(CNN) "In the dark and lonely space that is space, the mission of NASA OSIRIS-REx has managed to reach a new level of proximity while studying an asteroid.
After the maneuver, the spacecraft in NASA's mission to explore the asteroids travels closer to a planetary body than ever had a spacecraft come.
The mission has recently entered a new phase where the spacecraft will travel about 2,231 feet or 0,4 miles above the surface of the Bennu asteroid.
During this phase, known as Orbital B, the spacecraft will take pictures of the asteroid horizon and map the site to determine where the best sampling point is on Bennu's surface, NASA said in a statement published in Thursday.
It will remain as close to the asteroid by the second week of August.
The spacecraft broke its previous record, which was about 4,224 feet or 0.8 miles away from Bennou.
OSIRIS-REx, which refers to Origins, Spectral Interpretation, Resource Identification, Security-Regolith Explorer, is NASA's first mission to return a sample of asteroids.
This is a seven-year mission. The spacecraft, launched in September 2016, arrived in Bennu in December 2018. He will explore and map Bennu, move in close proximity to the asteroid, and eventually touch the surface for five seconds to take a sample, reports the mission website.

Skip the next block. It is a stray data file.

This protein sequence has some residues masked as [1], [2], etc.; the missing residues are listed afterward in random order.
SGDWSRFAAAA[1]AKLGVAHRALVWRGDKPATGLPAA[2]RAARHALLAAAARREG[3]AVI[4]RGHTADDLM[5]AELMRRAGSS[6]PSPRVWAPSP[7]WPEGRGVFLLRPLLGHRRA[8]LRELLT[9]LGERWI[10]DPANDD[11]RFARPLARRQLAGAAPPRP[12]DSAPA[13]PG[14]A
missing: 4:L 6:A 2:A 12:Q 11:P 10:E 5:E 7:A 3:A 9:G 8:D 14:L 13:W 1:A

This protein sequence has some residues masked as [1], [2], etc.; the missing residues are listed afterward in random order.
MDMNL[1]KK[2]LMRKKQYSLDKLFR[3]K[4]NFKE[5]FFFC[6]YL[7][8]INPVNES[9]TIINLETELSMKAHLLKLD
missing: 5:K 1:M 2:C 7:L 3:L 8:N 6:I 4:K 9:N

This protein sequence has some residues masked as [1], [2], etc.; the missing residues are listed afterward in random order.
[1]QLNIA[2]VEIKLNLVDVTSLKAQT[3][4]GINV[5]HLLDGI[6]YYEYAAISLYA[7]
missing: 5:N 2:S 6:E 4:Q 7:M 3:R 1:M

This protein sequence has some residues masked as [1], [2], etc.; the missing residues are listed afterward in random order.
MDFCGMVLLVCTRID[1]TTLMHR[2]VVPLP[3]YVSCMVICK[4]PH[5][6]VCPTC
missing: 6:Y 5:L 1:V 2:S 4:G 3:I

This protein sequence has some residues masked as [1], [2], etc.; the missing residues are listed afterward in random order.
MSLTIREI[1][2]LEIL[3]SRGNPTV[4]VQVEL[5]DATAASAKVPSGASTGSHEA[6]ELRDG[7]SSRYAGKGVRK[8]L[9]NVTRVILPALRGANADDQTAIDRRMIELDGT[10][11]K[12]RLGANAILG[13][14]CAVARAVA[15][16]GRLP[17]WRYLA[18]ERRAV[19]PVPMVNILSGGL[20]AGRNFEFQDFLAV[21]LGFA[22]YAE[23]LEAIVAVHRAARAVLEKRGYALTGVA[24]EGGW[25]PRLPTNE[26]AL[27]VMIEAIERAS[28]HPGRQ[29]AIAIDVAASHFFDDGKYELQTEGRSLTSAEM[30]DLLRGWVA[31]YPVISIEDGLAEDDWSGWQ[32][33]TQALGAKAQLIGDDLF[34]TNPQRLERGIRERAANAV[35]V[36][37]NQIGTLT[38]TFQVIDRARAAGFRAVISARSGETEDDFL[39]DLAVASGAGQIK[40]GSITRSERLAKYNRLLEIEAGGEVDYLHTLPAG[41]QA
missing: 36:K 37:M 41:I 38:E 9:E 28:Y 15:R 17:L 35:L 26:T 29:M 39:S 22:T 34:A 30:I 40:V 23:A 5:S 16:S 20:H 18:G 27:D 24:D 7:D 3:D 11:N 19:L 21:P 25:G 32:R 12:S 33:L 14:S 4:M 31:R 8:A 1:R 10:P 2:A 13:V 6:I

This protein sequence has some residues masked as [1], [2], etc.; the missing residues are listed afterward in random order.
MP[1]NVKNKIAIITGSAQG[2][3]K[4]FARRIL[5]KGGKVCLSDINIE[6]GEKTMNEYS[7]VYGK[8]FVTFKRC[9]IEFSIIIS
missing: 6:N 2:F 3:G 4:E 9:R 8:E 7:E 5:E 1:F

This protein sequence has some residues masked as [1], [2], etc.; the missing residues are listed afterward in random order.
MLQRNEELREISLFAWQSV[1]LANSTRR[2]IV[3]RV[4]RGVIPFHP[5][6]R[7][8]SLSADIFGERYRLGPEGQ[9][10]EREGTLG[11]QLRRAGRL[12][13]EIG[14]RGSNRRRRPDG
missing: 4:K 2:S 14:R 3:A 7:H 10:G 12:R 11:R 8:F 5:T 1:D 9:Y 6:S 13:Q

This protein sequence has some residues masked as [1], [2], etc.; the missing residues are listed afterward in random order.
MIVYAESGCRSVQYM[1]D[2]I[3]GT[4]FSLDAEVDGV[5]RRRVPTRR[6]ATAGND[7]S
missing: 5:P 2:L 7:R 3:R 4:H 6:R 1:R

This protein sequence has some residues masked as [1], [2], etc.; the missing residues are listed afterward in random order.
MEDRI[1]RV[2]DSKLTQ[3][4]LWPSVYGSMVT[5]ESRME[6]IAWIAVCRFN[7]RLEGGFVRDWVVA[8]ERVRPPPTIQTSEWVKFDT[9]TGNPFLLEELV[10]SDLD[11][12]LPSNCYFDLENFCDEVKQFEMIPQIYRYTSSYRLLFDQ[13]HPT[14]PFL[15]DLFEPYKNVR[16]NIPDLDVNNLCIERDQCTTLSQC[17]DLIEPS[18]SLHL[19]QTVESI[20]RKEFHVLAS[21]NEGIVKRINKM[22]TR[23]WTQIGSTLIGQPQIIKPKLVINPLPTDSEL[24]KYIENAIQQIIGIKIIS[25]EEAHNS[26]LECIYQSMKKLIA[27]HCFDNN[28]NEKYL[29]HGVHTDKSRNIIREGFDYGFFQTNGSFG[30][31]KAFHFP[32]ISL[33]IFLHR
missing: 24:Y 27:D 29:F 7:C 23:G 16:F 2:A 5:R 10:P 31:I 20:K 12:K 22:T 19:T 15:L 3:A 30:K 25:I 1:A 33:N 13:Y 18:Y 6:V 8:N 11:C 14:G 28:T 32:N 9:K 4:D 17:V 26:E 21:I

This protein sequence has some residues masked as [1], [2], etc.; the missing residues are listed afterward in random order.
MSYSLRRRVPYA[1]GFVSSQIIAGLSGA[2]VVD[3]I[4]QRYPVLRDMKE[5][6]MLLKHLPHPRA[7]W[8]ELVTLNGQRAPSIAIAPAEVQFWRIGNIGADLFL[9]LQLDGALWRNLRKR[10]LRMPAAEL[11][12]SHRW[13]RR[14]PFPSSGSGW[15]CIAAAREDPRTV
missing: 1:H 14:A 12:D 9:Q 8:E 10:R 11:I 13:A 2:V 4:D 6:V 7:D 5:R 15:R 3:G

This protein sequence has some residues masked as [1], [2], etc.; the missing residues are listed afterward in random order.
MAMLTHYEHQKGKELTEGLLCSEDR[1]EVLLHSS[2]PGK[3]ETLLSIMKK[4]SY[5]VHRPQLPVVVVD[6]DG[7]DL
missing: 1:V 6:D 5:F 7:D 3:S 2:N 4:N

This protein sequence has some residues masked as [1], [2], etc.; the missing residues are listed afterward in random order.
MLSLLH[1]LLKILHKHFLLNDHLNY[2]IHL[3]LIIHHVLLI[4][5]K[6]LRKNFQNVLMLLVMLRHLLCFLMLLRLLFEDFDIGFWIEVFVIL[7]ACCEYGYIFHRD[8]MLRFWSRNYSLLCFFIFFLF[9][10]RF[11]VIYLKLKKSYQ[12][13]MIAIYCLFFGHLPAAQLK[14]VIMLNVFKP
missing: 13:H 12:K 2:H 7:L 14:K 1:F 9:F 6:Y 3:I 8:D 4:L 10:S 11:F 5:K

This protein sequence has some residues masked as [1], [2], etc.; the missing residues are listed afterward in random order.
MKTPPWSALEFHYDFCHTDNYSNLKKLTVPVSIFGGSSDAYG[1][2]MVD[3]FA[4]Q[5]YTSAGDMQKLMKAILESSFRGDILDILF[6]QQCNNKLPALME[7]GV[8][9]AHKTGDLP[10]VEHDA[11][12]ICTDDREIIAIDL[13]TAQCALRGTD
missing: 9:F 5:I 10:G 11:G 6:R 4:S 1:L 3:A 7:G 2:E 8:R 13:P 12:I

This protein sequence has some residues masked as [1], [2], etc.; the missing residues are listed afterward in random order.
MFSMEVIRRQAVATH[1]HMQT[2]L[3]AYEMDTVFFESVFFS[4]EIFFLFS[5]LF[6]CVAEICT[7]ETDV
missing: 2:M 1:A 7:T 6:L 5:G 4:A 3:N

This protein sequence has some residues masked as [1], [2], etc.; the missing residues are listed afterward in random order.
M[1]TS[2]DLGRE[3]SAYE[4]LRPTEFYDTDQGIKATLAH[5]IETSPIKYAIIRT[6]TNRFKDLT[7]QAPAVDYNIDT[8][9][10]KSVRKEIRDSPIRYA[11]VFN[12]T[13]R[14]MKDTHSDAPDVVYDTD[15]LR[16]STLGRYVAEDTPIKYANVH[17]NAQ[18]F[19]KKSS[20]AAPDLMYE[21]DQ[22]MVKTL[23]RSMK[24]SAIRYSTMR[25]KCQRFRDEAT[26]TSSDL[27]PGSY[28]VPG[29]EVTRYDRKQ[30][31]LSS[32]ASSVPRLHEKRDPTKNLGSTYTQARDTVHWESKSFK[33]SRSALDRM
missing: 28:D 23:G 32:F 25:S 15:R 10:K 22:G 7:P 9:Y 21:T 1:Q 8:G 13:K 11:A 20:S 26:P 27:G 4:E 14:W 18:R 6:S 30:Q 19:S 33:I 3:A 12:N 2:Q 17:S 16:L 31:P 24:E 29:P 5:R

"This sample of a primitive asteroid will help scientists understand the formation of the Solar System more than 4.5 billion years ago," NASA said.
Bennu is an asteroid near the Earth that can move our planet closer to the Moon in 2135, with even closer approaches in 2175 and 2195.
Although Bennu's chances of directly striking the Earth are unlikely, OSIRIS-REx information can help scientists understand how to divert asteroids around the Earth.
Scientists have already encountered unexpected observations. They found pieces of particles ejected from the surface. This discovery means that Bennu is a rare, active asteroid that regularly throws material into space.
The spacecraft is expected to return to Earth in September 2023.
This story was first published on CNN.com, "NASA's spacecraft travels around the asteroid more than ever."